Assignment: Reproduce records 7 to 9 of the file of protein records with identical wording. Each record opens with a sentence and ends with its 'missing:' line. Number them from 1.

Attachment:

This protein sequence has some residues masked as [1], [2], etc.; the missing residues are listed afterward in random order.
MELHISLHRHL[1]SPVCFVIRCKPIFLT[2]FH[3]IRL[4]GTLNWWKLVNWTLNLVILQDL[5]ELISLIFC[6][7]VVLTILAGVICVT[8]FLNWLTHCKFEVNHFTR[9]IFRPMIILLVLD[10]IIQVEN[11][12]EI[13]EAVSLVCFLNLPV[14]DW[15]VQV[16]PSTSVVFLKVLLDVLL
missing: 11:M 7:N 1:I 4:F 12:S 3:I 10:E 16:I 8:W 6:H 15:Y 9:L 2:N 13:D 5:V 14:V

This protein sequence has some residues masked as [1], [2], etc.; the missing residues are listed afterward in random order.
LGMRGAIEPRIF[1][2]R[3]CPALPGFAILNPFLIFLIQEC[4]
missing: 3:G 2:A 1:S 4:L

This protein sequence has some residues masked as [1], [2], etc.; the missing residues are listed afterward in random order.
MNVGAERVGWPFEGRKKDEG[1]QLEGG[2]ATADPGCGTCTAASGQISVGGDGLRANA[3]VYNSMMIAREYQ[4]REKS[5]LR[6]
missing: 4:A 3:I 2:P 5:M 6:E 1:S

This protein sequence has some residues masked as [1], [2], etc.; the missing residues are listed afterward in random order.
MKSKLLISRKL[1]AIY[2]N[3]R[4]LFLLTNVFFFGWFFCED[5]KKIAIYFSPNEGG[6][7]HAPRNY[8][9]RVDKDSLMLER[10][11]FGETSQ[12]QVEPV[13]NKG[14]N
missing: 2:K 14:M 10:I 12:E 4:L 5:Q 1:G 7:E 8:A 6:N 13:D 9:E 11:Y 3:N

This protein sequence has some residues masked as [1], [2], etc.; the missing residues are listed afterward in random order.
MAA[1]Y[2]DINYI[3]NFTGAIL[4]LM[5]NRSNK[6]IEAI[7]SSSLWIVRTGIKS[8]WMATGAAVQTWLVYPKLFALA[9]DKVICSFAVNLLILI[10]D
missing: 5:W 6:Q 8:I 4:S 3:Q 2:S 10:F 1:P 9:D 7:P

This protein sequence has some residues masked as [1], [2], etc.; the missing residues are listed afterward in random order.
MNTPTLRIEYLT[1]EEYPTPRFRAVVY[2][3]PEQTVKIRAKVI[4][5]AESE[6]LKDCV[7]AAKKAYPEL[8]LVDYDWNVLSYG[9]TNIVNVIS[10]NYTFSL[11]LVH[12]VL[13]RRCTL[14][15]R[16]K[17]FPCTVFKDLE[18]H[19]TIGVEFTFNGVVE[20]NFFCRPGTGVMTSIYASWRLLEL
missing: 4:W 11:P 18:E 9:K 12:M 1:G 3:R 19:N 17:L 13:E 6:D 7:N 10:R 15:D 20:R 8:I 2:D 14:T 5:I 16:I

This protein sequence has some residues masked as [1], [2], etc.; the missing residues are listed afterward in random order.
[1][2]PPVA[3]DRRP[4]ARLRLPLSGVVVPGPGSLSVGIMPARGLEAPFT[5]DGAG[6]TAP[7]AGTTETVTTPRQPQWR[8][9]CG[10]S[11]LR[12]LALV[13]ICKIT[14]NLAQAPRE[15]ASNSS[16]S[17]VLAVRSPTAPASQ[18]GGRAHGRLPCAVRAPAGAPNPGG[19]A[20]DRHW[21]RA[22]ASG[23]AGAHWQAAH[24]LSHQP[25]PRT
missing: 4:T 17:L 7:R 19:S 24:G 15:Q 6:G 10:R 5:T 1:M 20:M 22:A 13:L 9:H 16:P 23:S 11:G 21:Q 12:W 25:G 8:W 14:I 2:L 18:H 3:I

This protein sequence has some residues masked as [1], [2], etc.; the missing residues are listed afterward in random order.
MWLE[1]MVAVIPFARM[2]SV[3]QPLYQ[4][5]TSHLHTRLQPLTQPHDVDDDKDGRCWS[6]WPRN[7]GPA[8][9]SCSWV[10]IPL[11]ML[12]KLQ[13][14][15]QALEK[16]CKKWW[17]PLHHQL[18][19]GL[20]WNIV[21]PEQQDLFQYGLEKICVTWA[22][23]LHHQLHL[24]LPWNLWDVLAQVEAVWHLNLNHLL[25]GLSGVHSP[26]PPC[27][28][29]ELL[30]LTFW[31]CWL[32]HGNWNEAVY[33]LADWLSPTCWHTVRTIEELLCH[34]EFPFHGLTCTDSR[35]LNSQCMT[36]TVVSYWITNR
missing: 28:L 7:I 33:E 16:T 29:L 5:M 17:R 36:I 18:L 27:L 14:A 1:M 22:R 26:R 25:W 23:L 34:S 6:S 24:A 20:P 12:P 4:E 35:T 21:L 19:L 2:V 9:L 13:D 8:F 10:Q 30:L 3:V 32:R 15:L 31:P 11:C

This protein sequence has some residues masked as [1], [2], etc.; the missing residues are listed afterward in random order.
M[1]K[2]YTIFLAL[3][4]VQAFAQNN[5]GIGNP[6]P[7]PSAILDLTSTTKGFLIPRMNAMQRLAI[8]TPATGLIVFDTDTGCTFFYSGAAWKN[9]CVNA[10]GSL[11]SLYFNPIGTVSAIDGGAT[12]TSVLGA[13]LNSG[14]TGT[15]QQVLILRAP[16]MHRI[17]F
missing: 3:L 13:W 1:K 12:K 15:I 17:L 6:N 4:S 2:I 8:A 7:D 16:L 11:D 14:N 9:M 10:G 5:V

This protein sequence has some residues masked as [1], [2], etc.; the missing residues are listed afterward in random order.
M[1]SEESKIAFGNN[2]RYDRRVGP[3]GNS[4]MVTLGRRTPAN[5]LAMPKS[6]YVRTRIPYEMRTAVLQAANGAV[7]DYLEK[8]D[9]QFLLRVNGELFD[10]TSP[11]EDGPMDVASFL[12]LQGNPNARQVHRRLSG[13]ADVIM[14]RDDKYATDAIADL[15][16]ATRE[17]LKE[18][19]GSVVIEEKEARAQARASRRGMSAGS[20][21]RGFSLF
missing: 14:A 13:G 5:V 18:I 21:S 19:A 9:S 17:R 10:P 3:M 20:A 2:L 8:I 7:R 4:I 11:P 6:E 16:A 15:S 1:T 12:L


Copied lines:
This protein sequence has some residues masked as [1], [2], etc.; the missing residues are listed afterward in random order.
[1][2]PPVA[3]DRRP[4]ARLRLPLSGVVVPGPGSLSVGIMPARGLEAPFT[5]DGAG[6]TAP[7]AGTTETVTTPRQPQWR[8][9]CG[10]S[11]LR[12]LALV[13]ICKIT[14]NLAQAPRE[15]ASNSS[16]S[17]VLAVRSPTAPASQ[18]GGRAHGRLPCAVRAPAGAPNPGG[19]A[20]DRHW[21]RA[22]ASG[23]AGAHWQAAH[24]LSHQP[25]PRT
missing: 4:T 17:L 7:R 19:S 24:G 15:Q 6:G 10:R 5:T 1:M 20:M 22:A 13:L 9:H 16:P 23:S 11:G 21:Q 12:W 25:G 8:W 14:I 2:L 18:H 3:I

This protein sequence has some residues masked as [1], [2], etc.; the missing residues are listed afterward in random order.
MWLE[1]MVAVIPFARM[2]SV[3]QPLYQ[4][5]TSHLHTRLQPLTQPHDVDDDKDGRCWS[6]WPRN[7]GPA[8][9]SCSWV[10]IPL[11]ML[12]KLQ[13][14][15]QALEK[16]CKKWW[17]PLHHQL[18][19]GL[20]WNIV[21]PEQQDLFQYGLEKICVTWA[22][23]LHHQLHL[24]LPWNLWDVLAQVEAVWHLNLNHLL[25]GLSGVHSP[26]PPC[27][28][29]ELL[30]LTFW[31]CWL[32]HGNWNEAVY[33]LADWLSPTCWHTVRTIEELLCH[34]EFPFHGLTCTDSR[35]LNSQCMT[36]TVVSYWITNR
missing: 28:L 7:I 33:E 16:T 29:L 5:M 17:R 36:I 18:L 27:L 14:A 1:M 22:R 26:R 25:W 23:L 34:S 6:S 24:A 20:P 12:P 4:E 35:T 21:L 19:L 2:V 9:L 13:D 8:F 10:Q 30:L 3:V 32:R 15:L 31:P 11:C

This protein sequence has some residues masked as [1], [2], etc.; the missing residues are listed afterward in random order.
M[1]K[2]YTIFLAL[3][4]VQAFAQNN[5]GIGNP[6]P[7]PSAILDLTSTTKGFLIPRMNAMQRLAI[8]TPATGLIVFDTDTGCTFFYSGAAWKN[9]CVNA[10]GSL[11]SLYFNPIGTVSAIDGGAT[12]TSVLGA[13]LNSG[14]TGT[15]QQVLILRAP[16]MHRI[17]F
missing: 3:L 13:W 1:K 12:K 15:I 17:L 6:N 4:S 2:I 8:A 7:D 16:L 11:D 14:N 9:M 10:G 5:V